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1981 The Summer Exhibition

Where the bee sucks, there suck I

In a cowslip’s bell I lie;

There I crouch when owls do cry.

On the bat’s back I do fly

            After Summer merrily:

Merrily, merrily shall I live now

Under the blossom that hangs the bough

The song of the sprite Ariel from Act 5, Scene I of William Shakespeare’s The Tempest (ca. 1610–1611) was adopted as the motto of the 213th Summer Exhibition in 1981. Mottos had been used since 1769 (the first one was rather unsubtle: “Major rerum mihi nafcitur ordo Virg” or “A mighty order of things is born.” Virgil). In 1981, bucolic visions of the natural bounties of summer are conjured by Ariel’s song—bees buzz around cowslips full of pollen, the boughs are laden with blossoms. The cover of The Royal Academy Illustrated and the official poster of that year, both of the same design by Frederick Gore, reinforced this idyllic image of a long, hot, and languorous summer (Fig. 1). A couple, the woman in a red bikini, picnic surrounded by large flowers: a foxglove, a bright red poppy, and a cowslip bell complete with a feasting bee.

The Royal Academy’s Exhibition had long been associated with rituals of the British summer (for better or worse) and a regular fixture of the “Season”, often associated with other annual cultural and sporting events such as the Chelsea Flower Show and Wimbledon. But the reality of the British summer was rather different to Ariel’s and Gore’s sunny visions. Between 23 and 26 April, just a few weeks before the Exhibition opened on 16 May, the UK witnessed the coldest spell of weather on record at that time of year since 1908. Heavy snow blanketed the UK and north-easterly winds brought freezing temperatures.1 As the summer wore on, the meteorological charts recorded that the country warmed up, but with that came severe thunderstorms. The 6 August was a particularly dark day with heavy rain. The visions of a warm and barmy summer conjured by Gore’s catalogue and poster illustration were contained firmly within the realms of artistic representation rather than the rainy, cold reality of the British summer.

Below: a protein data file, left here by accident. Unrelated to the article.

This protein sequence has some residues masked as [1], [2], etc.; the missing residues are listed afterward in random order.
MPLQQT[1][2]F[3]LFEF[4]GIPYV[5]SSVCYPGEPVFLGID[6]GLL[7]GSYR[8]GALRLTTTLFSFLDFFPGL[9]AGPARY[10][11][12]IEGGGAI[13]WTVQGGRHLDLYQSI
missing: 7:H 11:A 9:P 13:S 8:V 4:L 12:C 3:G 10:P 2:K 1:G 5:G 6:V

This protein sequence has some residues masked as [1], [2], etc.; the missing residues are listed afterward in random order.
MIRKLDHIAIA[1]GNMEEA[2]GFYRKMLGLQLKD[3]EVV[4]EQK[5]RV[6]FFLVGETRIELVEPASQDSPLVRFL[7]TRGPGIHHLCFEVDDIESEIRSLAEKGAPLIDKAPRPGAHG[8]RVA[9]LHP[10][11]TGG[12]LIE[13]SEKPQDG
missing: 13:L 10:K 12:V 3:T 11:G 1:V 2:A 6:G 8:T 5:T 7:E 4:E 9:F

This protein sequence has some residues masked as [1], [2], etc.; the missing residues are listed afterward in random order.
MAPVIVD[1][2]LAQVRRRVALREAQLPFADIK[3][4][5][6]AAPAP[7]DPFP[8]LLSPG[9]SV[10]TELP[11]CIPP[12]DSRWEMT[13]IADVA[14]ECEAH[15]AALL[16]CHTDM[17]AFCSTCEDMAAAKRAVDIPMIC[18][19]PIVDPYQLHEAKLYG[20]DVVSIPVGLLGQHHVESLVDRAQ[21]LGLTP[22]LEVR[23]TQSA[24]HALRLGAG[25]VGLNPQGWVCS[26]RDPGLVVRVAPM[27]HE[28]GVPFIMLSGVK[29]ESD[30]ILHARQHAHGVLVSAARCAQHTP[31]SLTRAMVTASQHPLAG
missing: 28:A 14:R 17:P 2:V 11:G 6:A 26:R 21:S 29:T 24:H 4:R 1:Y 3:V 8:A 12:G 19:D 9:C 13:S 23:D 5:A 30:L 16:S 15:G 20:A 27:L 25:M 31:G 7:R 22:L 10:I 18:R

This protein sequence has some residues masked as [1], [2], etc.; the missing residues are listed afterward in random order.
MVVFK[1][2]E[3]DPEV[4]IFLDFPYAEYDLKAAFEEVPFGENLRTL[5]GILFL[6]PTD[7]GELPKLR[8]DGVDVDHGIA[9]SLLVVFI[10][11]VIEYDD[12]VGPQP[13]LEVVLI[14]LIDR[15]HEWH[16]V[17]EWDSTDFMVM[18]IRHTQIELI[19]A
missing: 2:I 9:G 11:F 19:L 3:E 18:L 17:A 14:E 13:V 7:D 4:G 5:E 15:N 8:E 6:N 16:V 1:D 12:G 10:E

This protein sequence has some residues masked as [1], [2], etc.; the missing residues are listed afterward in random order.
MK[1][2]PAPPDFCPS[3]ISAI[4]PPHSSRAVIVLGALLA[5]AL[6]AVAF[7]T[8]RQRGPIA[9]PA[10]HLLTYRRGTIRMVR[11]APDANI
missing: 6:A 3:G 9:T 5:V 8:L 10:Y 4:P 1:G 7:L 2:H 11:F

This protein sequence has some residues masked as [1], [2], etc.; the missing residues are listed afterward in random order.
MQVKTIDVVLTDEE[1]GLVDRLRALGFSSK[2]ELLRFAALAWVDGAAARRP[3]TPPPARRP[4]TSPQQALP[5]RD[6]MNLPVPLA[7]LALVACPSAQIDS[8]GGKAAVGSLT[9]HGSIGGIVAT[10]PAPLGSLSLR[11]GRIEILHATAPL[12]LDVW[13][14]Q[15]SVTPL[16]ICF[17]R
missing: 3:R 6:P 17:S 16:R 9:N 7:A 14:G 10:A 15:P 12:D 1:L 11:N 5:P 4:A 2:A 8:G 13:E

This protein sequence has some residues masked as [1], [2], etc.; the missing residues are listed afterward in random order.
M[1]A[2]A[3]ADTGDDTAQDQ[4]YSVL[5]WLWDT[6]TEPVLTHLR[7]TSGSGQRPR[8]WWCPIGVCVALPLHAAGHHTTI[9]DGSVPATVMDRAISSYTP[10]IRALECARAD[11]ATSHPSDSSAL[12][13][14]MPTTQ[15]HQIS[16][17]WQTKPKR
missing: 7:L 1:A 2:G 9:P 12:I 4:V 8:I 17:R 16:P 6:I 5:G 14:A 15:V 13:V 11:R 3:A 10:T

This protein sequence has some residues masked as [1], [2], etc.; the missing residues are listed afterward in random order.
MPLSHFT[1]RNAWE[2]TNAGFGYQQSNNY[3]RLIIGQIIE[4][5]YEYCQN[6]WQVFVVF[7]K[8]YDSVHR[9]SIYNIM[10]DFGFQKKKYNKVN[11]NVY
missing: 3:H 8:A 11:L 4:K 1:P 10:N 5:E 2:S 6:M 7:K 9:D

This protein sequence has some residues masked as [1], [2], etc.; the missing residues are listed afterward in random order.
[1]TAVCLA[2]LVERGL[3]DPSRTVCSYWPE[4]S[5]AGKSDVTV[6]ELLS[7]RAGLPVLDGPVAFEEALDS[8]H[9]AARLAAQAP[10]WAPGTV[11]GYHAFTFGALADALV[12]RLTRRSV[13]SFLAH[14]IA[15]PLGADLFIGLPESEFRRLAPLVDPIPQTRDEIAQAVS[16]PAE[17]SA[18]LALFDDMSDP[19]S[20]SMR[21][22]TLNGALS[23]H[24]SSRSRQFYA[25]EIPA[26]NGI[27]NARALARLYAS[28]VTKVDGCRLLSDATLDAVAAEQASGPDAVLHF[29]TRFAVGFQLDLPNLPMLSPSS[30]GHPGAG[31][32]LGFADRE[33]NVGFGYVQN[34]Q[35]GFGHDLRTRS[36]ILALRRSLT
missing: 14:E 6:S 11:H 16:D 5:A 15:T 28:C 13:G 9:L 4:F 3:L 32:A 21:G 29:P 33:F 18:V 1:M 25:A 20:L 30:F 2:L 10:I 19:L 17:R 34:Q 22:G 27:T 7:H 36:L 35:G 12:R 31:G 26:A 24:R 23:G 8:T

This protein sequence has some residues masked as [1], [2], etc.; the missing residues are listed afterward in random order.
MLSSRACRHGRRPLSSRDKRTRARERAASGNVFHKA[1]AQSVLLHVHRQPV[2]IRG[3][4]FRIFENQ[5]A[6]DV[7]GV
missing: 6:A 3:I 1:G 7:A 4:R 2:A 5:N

Explore the 1981 catalogue

Storms were also brewing inside the Academy. Its financial situation had been precarious for a number of years, an issue compacted by falling attendance figures at the Summer Exhibition. The stark fact was that the Academy was facing bankruptcy and the annual deficit was reported to be around £500,000. The cost of running a large-scale arts institution mounted year-on-year. The situation was dire and various drastic options were explored, including shutting the Academy for part of the year. Some feared that treasures would be sold off (as they had been in 1962 with the Leonardo cartoon). At the annual Academy Dinner on 11 May, the President, Sir Hugh Casson, announced more positive measures to remain solvent, with the establishment of the Royal Academy Trust Fund under the chairmanship of Lord Lever and HRH the Duke of Edinburgh heading up the list of distinguished managing trustees. Its task was to raise £6.5 million in the short space of two to three years. In an article in Country Life supporting the initiative, the scholar Brinsley Ford noted of the amount which was needed to halt the deficit and make major structural repairs and improvements to the buildings and facilities: